Many states and districts were required to provide some sort of arts instruction, according to artsusa.org. Some schools unfortunately do not offer a comprehensive arts program and students do not get the arts education they need along with the “core academic subjects.”
According to a PowerPoint by nasaa-arts.org, in the No Child Left Behind Act, known as the NCLB, the arts shared an equal billing with reading, math, science, and other disciplines as “core academic subjects,” which could contribute to improved student learning outcomes,”
In a 2002 report by Arts Education Partnership, students who received more arts education were more motivated, did better on standardized tests, and improved their social skills than students who had little or no access to the arts. The PowerPoint said high school students that took arts classes had higher math and verbal SAT scores than students who took no arts classes.
In a national study using a federal database of more than 25 thousand middle and high school students, the University of California researchers found that kids with higher arts involvement watched fewer hours of television, reported less boredom in school and participated in more community service than students with lower arts involvement.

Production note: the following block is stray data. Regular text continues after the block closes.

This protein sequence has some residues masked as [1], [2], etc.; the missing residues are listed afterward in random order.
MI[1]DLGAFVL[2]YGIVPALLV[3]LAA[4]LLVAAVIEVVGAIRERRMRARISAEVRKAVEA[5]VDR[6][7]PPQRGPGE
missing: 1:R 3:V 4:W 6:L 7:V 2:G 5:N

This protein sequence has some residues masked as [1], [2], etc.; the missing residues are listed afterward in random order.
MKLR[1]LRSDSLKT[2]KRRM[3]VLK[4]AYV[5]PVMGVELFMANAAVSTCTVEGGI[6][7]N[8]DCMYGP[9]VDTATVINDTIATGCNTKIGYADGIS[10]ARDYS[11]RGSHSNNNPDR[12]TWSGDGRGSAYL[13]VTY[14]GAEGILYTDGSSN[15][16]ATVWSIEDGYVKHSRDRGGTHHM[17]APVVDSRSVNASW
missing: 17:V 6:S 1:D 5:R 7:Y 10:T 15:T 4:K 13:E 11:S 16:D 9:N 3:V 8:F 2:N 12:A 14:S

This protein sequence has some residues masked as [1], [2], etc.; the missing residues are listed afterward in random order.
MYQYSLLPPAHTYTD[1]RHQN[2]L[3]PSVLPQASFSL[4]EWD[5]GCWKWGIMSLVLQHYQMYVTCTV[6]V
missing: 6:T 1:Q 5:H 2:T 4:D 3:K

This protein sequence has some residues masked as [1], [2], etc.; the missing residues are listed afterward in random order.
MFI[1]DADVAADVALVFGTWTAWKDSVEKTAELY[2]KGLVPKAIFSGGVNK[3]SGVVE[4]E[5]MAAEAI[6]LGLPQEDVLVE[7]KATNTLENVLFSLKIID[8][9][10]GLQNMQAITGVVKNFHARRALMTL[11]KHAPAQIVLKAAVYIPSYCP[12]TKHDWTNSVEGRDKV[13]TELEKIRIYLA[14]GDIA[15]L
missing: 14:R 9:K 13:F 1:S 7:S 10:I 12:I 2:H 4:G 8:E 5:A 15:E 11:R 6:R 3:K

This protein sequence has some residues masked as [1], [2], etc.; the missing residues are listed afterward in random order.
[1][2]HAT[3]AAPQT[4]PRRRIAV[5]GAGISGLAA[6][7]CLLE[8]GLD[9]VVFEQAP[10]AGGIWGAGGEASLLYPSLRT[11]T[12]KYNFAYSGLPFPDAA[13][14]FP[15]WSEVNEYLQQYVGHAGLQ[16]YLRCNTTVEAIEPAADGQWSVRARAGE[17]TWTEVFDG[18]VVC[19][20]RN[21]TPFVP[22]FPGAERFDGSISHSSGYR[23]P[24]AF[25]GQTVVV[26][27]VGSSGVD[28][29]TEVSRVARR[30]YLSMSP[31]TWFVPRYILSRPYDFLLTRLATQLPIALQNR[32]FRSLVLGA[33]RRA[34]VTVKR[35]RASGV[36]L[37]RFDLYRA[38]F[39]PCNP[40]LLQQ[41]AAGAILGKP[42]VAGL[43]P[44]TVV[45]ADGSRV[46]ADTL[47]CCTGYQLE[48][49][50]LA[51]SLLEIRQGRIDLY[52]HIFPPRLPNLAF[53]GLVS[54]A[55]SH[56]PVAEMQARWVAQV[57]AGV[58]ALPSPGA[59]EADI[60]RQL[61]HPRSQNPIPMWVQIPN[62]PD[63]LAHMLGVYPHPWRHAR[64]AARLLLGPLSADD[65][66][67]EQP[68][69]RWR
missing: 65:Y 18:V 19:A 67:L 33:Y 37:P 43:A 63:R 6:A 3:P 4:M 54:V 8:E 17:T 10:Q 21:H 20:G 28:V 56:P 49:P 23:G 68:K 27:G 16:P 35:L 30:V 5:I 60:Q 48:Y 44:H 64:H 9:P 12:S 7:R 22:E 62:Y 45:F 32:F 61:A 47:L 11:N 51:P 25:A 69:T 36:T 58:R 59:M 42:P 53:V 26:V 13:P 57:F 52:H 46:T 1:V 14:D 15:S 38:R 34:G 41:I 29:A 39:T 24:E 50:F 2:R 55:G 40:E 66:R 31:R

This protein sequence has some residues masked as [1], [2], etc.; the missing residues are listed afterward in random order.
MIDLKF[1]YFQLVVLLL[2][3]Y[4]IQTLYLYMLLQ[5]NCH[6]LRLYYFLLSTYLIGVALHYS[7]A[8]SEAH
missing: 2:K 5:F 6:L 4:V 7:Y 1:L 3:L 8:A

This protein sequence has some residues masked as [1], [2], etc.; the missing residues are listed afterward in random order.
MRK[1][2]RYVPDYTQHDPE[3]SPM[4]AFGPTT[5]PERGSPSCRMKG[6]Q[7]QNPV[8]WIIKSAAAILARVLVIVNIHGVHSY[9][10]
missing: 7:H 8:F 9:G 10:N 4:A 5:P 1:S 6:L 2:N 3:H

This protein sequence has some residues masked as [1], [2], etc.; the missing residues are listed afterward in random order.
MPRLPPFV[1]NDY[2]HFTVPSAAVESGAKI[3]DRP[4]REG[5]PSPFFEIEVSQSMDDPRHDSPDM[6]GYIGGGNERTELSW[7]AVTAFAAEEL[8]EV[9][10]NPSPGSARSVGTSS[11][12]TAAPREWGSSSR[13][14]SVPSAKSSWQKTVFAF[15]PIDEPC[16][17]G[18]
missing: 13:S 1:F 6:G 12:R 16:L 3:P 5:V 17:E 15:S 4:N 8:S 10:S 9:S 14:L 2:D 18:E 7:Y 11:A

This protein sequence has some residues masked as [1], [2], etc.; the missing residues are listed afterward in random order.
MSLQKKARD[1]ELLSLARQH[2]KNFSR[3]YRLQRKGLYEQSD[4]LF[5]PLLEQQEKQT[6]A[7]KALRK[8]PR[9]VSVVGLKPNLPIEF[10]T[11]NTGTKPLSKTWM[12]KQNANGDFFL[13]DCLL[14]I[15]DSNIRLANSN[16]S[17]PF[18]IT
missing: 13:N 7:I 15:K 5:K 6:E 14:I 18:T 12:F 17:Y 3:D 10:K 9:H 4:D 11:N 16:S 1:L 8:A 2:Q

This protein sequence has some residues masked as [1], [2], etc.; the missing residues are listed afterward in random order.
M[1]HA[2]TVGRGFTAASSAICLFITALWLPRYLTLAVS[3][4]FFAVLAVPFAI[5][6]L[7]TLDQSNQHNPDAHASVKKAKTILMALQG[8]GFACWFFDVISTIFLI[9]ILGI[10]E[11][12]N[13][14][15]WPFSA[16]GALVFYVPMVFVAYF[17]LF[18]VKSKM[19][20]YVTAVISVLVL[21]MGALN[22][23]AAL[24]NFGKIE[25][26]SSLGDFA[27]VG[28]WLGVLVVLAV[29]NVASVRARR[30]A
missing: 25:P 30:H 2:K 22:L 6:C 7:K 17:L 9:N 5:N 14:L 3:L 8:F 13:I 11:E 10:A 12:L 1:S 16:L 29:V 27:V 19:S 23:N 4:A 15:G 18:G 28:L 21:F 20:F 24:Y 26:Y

A new Harris poll revealed that 93 percent of Americans believed the arts were necessary in order to provide a well-rounded organization, according to artsusa.org.
Arts education played a very important role in students’ lives. Americans have supported having this in every school around the country based on the Harris poll, adding to the academic classes given to the students. It has shown to increase standardized test scores, improved social skills and helped students be more aware and open to learning in school.